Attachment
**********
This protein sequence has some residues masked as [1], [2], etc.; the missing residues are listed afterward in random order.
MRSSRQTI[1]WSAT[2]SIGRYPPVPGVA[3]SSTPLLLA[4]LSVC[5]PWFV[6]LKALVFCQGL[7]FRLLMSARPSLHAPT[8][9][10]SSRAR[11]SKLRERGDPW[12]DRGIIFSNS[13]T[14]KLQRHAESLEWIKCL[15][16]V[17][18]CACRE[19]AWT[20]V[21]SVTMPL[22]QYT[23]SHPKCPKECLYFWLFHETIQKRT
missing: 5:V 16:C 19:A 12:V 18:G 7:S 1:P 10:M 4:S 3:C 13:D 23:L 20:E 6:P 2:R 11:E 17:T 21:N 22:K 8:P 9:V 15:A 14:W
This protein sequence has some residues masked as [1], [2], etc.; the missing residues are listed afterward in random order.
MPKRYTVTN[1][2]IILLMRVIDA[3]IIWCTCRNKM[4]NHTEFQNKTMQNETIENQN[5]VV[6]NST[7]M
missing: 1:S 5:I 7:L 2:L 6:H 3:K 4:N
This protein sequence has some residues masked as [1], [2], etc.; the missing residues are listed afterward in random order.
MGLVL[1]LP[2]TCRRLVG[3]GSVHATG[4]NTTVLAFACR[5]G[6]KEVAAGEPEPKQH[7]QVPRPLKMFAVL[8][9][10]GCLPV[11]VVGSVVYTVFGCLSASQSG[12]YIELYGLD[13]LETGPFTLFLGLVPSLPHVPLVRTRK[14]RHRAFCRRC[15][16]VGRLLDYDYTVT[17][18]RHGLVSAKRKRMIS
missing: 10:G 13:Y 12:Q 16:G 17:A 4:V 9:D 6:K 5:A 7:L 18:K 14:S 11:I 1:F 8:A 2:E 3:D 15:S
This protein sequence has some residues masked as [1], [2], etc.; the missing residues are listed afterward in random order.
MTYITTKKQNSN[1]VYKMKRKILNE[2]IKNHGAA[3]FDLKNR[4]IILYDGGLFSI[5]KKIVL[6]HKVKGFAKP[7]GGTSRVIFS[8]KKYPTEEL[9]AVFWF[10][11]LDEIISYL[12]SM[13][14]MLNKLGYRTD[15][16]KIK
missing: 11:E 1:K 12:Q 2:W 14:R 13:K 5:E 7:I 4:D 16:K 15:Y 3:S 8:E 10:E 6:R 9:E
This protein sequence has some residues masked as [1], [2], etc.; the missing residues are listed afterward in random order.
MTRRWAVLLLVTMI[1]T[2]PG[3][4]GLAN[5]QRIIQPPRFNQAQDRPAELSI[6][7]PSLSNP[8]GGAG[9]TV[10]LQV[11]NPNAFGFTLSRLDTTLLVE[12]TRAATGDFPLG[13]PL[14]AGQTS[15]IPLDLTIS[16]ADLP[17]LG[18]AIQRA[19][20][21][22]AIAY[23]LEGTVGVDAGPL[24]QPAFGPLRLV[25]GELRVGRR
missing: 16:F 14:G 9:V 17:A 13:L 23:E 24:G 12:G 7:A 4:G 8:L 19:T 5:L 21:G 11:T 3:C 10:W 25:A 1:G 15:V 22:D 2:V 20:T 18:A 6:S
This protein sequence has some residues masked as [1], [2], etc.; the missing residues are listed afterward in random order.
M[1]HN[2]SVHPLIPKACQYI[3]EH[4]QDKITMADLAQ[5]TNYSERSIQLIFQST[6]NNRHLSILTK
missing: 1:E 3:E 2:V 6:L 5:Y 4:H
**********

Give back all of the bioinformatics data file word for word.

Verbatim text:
This protein sequence has some residues masked as [1], [2], etc.; the missing residues are listed afterward in random order.
MRSSRQTI[1]WSAT[2]SIGRYPPVPGVA[3]SSTPLLLA[4]LSVC[5]PWFV[6]LKALVFCQGL[7]FRLLMSARPSLHAPT[8][9][10]SSRAR[11]SKLRERGDPW[12]DRGIIFSNS[13]T[14]KLQRHAESLEWIKCL[15][16]V[17][18]CACRE[19]AWT[20]V[21]SVTMPL[22]QYT[23]SHPKCPKECLYFWLFHETIQKRT
missing: 5:V 16:C 19:A 12:V 18:G 7:S 1:P 10:M 4:S 3:C 13:D 23:L 20:E 6:P 2:R 11:E 17:T 21:N 22:K 8:P 9:V 15:A 14:W
This protein sequence has some residues masked as [1], [2], etc.; the missing residues are listed afterward in random order.
MPKRYTVTN[1][2]IILLMRVIDA[3]IIWCTCRNKM[4]NHTEFQNKTMQNETIENQN[5]VV[6]NST[7]M
missing: 1:S 5:I 7:L 2:L 6:H 3:K 4:N
This protein sequence has some residues masked as [1], [2], etc.; the missing residues are listed afterward in random order.
MGLVL[1]LP[2]TCRRLVG[3]GSVHATG[4]NTTVLAFACR[5]G[6]KEVAAGEPEPKQH[7]QVPRPLKMFAVL[8][9][10]GCLPV[11]VVGSVVYTVFGCLSASQSG[12]YIELYGLD[13]LETGPFTLFLGLVPSLPHVPLVRTRK[14]RHRAFCRRC[15][16]VGRLLDYDYTVT[17][18]RHGLVSAKRKRMIS
missing: 10:G 13:Y 12:Q 16:G 17:A 4:V 9:D 6:K 5:A 7:L 18:K 14:S 11:I 1:F 8:A 2:E 3:D 15:S
This protein sequence has some residues masked as [1], [2], etc.; the missing residues are listed afterward in random order.
MTYITTKKQNSN[1]VYKMKRKILNE[2]IKNHGAA[3]FDLKNR[4]IILYDGGLFSI[5]KKIVL[6]HKVKGFAKP[7]GGTSRVIFS[8]KKYPTEEL[9]AVFWF[10][11]LDEIISYL[12]SM[13][14]MLNKLGYRTD[15][16]KIK
missing: 11:E 1:K 12:Q 2:W 14:R 13:K 5:E 7:I 4:D 16:K 15:Y 3:S 8:E 10:E 6:R 9:E
This protein sequence has some residues masked as [1], [2], etc.; the missing residues are listed afterward in random order.
MTRRWAVLLLVTMI[1]T[2]PG[3][4]GLAN[5]QRIIQPPRFNQAQDRPAELSI[6][7]PSLSNP[8]GGAG[9]TV[10]LQV[11]NPNAFGFTLSRLDTTLLVE[12]TRAATGDFPLG[13]PL[14]AGQTS[15]IPLDLTIS[16]ADLP[17]LG[18]AIQRA[19][20][21][22]AIAY[23]LEGTVGVDAGPL[24]QPAFGPLRLV[25]GELRVGRR
missing: 16:F 14:G 9:V 17:A 13:L 23:E 24:G 12:G 7:A 4:G 8:L 19:T 5:L 21:G 11:T 3:C 10:W 25:A 1:G 15:V 22:D 2:V 20:T 18:A 6:S
This protein sequence has some residues masked as [1], [2], etc.; the missing residues are listed afterward in random order.
M[1]HN[2]SVHPLIPKACQYI[3]EH[4]QDKITMADLAQ[5]TNYSERSIQLIFQST[6]NNRHLSILTK
missing: 1:E 3:E 2:V 6:L 5:Y 4:H